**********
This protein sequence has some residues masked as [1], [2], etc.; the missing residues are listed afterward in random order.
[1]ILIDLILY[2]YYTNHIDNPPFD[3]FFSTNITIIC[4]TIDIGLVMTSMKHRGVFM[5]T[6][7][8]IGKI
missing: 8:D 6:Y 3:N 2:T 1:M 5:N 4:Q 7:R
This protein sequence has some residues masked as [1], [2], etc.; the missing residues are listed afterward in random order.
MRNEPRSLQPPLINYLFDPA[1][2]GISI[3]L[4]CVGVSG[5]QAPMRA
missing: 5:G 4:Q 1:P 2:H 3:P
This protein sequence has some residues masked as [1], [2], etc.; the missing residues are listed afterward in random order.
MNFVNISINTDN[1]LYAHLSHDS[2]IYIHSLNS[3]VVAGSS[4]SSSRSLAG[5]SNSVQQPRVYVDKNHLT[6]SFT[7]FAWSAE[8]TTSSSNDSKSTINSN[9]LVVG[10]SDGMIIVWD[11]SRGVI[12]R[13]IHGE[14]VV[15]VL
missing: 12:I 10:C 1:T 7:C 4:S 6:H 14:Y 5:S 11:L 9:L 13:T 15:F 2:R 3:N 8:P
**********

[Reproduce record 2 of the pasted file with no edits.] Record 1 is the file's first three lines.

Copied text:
This protein sequence has some residues masked as [1], [2], etc.; the missing residues are listed afterward in random order.
MRNEPRSLQPPLINYLFDPA[1][2]GISI[3]L[4]CVGVSG[5]QAPMRA
missing: 5:G 4:Q 1:P 2:H 3:P